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if by asking this im assuming the generator is face bolted to motor , if this is so , to save from having another front bearing , the gen stator is directed attached to motor shaft , on the far end under end bell cover is the end of shaft , a long bolt goes thru gen shaft to screw into motor shaft , MARK/photograph all the wires you unhook helps a lot when puting back together
What type of load (electrical) was hooked up to this generation?? If the surge
voltage and current was exceeded above the generator maximum for any length of
time. There problems, it could be the regulator, insulation burnt off the
I am taking a guess here. Now, 7100 Watts is it typical surge wattage. This
mean that the generator will deliver 7100 Watt (voltage times current) this is
know as the power factor. The actual operating load would be 6800 Watts and I
would even operator the generator at its peak wattage. Something in the
neighborhood of 10--15% less the peak wattage. Therefore a good positive
theatrical Wattage would be 5800 to 6350 operating wattage. Then this generator
would run all day.
Just remember Ohm's Law. Current plays a big factor in loading of a generator
while the operation voltage is at 120 AC Volts. Example: electric motor; Now
electric motor when starting will pull three time its operation current.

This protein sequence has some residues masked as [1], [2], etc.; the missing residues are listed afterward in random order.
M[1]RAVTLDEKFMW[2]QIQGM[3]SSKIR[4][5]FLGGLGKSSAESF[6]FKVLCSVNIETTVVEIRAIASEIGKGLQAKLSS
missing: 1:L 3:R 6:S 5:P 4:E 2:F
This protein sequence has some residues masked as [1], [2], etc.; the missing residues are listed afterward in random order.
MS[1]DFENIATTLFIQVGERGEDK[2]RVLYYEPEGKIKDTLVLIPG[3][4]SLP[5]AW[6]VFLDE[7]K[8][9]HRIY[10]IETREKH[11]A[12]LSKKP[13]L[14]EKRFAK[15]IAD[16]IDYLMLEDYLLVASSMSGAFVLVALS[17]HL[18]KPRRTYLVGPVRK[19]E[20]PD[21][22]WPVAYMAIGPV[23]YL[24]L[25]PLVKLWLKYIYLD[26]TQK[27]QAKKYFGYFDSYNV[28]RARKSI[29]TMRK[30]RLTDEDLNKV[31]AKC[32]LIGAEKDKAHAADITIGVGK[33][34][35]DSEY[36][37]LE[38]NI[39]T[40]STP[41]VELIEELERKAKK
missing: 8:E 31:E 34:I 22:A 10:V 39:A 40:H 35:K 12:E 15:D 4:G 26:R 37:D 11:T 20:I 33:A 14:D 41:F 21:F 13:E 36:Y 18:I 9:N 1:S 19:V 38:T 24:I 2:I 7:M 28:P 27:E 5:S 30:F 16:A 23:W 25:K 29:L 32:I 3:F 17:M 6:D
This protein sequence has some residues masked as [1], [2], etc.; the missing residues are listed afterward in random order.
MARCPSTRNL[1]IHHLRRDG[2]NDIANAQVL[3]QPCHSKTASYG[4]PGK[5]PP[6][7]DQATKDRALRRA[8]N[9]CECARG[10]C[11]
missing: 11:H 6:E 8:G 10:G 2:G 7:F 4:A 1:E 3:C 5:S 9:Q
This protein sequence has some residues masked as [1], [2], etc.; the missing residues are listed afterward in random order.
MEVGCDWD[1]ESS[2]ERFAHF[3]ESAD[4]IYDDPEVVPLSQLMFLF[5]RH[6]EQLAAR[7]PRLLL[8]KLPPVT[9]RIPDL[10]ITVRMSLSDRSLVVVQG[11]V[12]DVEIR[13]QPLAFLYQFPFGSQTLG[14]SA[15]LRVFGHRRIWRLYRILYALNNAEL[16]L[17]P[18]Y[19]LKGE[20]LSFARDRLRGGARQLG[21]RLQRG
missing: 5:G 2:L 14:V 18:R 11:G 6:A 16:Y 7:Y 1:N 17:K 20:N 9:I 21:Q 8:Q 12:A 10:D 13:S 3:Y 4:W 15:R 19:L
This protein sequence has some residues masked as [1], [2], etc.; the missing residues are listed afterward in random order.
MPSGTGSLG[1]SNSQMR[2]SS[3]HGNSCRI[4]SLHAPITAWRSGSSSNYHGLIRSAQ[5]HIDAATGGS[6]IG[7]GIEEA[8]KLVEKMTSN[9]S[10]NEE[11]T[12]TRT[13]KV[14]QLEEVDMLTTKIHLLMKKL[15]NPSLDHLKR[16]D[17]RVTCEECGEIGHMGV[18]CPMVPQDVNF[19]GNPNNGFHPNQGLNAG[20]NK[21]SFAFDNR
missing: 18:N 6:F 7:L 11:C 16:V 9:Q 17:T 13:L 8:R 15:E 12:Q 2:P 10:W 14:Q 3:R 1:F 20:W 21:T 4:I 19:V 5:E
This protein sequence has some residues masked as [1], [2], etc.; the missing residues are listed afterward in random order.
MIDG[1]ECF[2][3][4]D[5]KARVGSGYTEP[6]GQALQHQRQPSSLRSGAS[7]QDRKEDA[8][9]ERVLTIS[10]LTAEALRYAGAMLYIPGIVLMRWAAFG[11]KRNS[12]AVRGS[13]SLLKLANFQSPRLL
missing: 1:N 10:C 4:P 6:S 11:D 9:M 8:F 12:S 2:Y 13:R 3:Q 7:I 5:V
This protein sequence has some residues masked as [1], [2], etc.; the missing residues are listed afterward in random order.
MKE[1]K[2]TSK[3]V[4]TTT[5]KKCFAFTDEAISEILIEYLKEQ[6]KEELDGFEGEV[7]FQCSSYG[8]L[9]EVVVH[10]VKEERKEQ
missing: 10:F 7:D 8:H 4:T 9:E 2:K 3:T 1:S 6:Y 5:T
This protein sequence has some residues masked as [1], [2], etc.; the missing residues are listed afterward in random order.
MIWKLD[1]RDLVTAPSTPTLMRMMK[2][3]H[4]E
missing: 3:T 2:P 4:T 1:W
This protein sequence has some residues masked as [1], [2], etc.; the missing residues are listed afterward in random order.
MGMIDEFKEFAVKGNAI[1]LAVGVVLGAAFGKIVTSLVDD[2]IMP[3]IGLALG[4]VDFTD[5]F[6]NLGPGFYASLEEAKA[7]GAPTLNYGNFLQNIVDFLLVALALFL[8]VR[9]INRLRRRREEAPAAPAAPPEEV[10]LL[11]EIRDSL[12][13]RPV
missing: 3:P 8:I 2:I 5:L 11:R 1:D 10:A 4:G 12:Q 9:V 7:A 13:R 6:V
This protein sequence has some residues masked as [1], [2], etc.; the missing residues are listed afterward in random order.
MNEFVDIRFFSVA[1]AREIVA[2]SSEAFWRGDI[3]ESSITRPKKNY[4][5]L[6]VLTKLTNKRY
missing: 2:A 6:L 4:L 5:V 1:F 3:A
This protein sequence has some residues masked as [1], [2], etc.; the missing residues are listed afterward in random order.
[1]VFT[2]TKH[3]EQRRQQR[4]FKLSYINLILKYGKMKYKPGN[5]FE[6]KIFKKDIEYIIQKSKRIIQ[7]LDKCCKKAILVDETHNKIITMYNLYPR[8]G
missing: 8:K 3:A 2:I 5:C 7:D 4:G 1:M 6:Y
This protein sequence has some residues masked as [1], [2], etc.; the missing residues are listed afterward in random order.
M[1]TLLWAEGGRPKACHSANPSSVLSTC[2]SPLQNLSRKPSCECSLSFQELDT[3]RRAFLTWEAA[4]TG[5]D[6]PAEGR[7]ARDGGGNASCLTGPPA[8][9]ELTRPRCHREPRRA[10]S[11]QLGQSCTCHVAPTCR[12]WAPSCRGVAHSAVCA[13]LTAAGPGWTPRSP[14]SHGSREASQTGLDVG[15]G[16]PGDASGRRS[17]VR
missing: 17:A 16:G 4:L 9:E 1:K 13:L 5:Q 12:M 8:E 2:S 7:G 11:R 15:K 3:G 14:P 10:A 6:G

Operating current for a 1/2 HP AC motor is 6 amperes but start this electric
motor will require 18 amperes. This is one reason why they starting capacitors
on smaller electric motors. Larger three phase electric motor can literal stop a
generator cold...in its tracks. It put such a large demand on the generator it
stops the engine powering the generator. I have seen crankshaft break because
the generator could handle the heavy current load.
Remember, any time you are running a small gas powered generator. All ways
figure what the load and surge current load will be before hooking up any
generator. Normally this is figured in VA (volt/amps). Wish you lock.
Could be motor locked up or cord caught in the rewinding mechanism. Remove top engine cover and see if cord pulls now. If not then in winder. If it does see if you can turn the motor over by hand with cover off. If not maybe engine locked up. Did the engine run low on oil? if so when motor cooled, things may have locked up. Try removing spark plug, and light oil to cylinder and let soak.Turn engine with wrench.
The armature (rotating field) is powered by the voltage regulator for 'excitation' which is the term describing a magnetic, revolving field. This magnetic field 'induces' voltage into the stator windings (stationary outer winding), producing voltage for use at the recepticles. Some older generators used a 'permanent magnet field, instead of using a powered winding from a regulator and the voltage and frequency were set by the RPM. Frequency is still a function of RPM, but the voltage is controlled by the voltage regulator.